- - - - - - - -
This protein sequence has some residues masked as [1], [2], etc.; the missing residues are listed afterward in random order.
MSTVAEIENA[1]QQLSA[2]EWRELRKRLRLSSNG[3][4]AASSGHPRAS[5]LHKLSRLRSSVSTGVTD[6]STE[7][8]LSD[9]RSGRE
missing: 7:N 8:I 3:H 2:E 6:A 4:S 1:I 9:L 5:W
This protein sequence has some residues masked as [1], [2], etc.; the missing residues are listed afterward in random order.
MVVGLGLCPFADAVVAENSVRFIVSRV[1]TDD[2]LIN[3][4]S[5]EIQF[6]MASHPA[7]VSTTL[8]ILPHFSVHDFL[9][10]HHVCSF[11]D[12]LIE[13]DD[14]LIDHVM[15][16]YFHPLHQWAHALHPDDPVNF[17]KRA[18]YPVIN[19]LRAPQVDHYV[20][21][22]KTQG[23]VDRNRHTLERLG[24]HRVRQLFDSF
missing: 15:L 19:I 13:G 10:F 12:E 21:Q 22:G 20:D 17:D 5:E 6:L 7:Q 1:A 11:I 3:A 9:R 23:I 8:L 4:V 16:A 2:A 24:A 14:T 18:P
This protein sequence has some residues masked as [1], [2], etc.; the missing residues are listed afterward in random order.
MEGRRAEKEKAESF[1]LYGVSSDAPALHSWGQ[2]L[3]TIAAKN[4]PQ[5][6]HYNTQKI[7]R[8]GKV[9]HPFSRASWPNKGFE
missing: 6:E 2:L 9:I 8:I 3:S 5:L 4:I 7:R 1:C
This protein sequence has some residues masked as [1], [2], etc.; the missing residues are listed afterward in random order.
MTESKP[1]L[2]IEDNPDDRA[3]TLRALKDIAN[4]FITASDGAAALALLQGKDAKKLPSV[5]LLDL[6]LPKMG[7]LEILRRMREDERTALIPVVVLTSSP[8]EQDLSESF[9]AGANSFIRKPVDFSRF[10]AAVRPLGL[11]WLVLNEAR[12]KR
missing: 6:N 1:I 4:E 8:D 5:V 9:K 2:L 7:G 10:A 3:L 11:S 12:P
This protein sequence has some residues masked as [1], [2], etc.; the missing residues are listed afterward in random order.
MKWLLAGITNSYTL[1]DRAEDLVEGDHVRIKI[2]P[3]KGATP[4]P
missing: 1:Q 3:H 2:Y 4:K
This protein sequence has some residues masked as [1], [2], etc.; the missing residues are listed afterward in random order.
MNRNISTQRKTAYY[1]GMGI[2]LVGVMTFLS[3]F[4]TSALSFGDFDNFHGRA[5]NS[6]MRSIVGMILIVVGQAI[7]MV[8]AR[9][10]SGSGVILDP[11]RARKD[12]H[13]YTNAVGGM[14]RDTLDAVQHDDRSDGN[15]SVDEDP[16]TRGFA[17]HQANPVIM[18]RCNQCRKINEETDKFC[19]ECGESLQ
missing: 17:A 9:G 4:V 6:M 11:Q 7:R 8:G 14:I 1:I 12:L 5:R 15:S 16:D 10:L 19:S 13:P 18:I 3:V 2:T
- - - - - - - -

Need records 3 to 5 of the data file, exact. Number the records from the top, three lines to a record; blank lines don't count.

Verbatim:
This protein sequence has some residues masked as [1], [2], etc.; the missing residues are listed afterward in random order.
MEGRRAEKEKAESF[1]LYGVSSDAPALHSWGQ[2]L[3]TIAAKN[4]PQ[5][6]HYNTQKI[7]R[8]GKV[9]HPFSRASWPNKGFE
missing: 6:E 2:L 9:I 8:I 3:S 5:L 4:I 7:R 1:C
This protein sequence has some residues masked as [1], [2], etc.; the missing residues are listed afterward in random order.
MTESKP[1]L[2]IEDNPDDRA[3]TLRALKDIAN[4]FITASDGAAALALLQGKDAKKLPSV[5]LLDL[6]LPKMG[7]LEILRRMREDERTALIPVVVLTSSP[8]EQDLSESF[9]AGANSFIRKPVDFSRF[10]AAVRPLGL[11]WLVLNEAR[12]KR
missing: 6:N 1:I 4:E 8:D 5:V 9:K 2:L 7:G 10:A 3:L 11:S 12:P
This protein sequence has some residues masked as [1], [2], etc.; the missing residues are listed afterward in random order.
MKWLLAGITNSYTL[1]DRAEDLVEGDHVRIKI[2]P[3]KGATP[4]P
missing: 1:Q 3:H 2:Y 4:K